Lung

, Volume 190, Issue 1, pp 35–40 | Cite as

The Role of Speech Pathology in the Management of Patients with Chronic Refractory Cough

Article

Abstract

Cough remains refractory to medical treatment in approximately 20% of cases. Speech pathology intervention is a useful treatment option for patients with chronic cough that is refractory to treatment based on the anatomic diagnostic protocol. One of the reasons for this is that the larynx can be implicated in the pathogenesis of chronic refractory cough. There is an overlap in symptoms and clinical findings in patients with cough and those with laryngeal conditions such as paradoxical vocal fold movement. Furthermore, there is a high prevalence of voice symptoms in patients with chronic cough. Speech pathology intervention for cough comprises four components: (1) education, (2) strategies to control cough, (3) vocal hygiene training, and (4) psychoeducational counselling. The efficacy of speech pathology intervention has been examined in a single blind randomised control trial. In this trial 87% of patients in the treatment group improved, whereas 14% on the placebo group improved. Cough reflex sensitivity has also been shown to improve following speech pathology intervention for cough. This review outlines the potential mechanisms for improvement in cough, indicators for referral to speech pathology for cough, and exclusion criteria.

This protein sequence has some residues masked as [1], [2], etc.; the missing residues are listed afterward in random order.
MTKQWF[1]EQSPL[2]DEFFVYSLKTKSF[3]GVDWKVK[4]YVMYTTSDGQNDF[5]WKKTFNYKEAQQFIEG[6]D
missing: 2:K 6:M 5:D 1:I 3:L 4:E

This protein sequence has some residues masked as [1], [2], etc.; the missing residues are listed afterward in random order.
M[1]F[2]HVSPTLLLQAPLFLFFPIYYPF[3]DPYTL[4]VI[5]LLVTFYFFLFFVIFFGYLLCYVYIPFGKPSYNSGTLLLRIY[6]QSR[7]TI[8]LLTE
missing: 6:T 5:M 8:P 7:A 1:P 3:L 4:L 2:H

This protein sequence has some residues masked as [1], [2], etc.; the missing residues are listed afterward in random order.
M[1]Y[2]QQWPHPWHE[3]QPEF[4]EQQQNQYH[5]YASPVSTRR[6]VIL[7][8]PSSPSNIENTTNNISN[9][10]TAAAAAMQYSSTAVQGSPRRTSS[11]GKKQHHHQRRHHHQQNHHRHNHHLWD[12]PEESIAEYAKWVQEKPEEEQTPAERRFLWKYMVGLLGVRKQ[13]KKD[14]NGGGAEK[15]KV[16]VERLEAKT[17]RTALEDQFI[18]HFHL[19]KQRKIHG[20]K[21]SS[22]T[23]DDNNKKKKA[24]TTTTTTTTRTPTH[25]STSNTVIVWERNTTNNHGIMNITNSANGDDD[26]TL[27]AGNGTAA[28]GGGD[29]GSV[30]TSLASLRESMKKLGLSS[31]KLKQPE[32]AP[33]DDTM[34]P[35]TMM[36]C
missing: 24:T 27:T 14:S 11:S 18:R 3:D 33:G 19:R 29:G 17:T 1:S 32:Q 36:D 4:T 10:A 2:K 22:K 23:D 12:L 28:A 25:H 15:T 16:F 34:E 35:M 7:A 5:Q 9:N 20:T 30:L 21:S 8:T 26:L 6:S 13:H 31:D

Keywords

Chronic cough Voice therapy Paradoxical vocal fold movement 

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Copyright information

© Springer Science+Business Media, LLC 2011

Authors and Affiliations

  1. 1.Speech Pathology DepartmentJohn Hunter HospitalNewcastleAustralia
  2. 2.Department of Respiratory MedicineJohn Hunter Hospital, Hunter Medical Research InstituteNewcastleAustralia
  3. 3.Woodcock Institute of Medical ResearchGlebeAustralia

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